I have been writing editorials for more than 10 years and although I frequently challenge government institutions and other organizations, I generally remain very optimistic about this country. Our fundamentals have been weakened, but there are enough good Americans around who remember what it is to be an American. I include many people who came to this country and learned what it was like to be free and to grow financially, educationally and politically.
One of my first good friends in the Marine Corps was Dutch. We both were appearing before a board in California. I was being considered for a commissioning program and he was applying for citizenship. We were both put on hold and shipped to the Far East.
We returned to California a year later and he was selected for Officer Candidate School in Quantico. When he was commissioned and attending Basic School, my eldest sister was getting married in Baltimore and I could not attend so I asked him to go in my place. Everyone said that he was like a lost brother and joined right in with my large family. After he completed school, we met in California before he was assigned to another base. Years later, when I was an advisor in Vietnam in 1965, I received word that he had been killed in Vietnam while he was working as a correspondent. He died an American.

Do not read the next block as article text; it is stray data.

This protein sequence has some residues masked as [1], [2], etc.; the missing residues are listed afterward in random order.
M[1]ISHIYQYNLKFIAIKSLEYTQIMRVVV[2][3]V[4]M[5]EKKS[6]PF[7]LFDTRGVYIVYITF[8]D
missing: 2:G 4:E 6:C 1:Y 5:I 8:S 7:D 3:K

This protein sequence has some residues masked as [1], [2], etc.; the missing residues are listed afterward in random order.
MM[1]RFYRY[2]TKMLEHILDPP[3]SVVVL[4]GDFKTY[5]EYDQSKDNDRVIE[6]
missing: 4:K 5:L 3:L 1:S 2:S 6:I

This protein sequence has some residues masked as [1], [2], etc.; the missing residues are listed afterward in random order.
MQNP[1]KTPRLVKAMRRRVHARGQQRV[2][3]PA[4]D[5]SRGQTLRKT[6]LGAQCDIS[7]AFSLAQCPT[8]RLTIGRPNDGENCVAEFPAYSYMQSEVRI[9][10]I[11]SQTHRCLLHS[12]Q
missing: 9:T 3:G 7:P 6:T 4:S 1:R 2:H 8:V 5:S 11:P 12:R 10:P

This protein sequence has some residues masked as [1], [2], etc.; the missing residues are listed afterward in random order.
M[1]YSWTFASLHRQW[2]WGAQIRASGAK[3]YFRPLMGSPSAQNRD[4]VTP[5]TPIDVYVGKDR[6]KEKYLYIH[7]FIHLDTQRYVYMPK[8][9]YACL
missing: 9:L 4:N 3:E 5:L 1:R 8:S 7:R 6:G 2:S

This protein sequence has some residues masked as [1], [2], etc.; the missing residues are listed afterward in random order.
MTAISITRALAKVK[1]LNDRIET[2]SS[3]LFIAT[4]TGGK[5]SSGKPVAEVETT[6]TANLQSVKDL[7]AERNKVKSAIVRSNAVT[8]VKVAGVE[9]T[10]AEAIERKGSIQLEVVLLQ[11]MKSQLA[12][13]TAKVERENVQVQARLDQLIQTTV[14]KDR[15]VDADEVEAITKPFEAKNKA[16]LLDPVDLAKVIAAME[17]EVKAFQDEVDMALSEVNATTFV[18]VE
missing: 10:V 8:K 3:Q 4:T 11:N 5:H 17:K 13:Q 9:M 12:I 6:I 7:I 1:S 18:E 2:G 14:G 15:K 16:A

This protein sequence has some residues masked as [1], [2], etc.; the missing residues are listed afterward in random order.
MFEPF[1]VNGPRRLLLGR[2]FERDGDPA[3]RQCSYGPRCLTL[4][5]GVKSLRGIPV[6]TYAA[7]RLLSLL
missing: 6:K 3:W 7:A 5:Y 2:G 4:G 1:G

Dutch spoke French, German, Russian, Dutch, and English. His mother was absolutely gorgeous and spoke all of those languages as well as Italian and Spanish. They were in New Guinea at the start of World War II and spent the war in a prisoner camp. What a start to becoming a great American.
I believe that a significant trait of Americans is that they go out of their way to help others without expecting anything in return. When I returned from my first trip to Vietnam, we bought our first home in Virginia while I was assigned to The Basic School in Quantico. Our next-door neighbor had been in the Marines and worked in the area. Carl and Barbara did not have any children, but thoroughly enjoyed children. About 16 months later, I received orders to attend the Advanced Infantry School in Georgia with the understanding that following that I would be reassigned back to Vietnam. My wife was pregnant with our third child, so we decided the family would remain in Virginia while I went to school. Carl cut the grass and shoveled the snow for two years, and in the middle of the night took my wife to the hospital. We remained close friends. Sadly, Carl died from a heart attack about one week ago.
I am not alone when I recall so many people who helped me and my family throughout my lifetime. I hope that there are those who will recall when I assisted them during times of need. I often think of the fantastic troops that I had the privilege to command during my time in the Corps. As a group, they never disappointed me. I could tell stories about the troops that would fill books. In fact I have. This is why I remain optimistic. There is no country in the world or in past history that can compare with the United States. We are not perfect, but there are none better.
Donald Myers is a retired Marine Colonel and regular contributor to Hernando Today. He can be reached at firstname.lastname@example.org.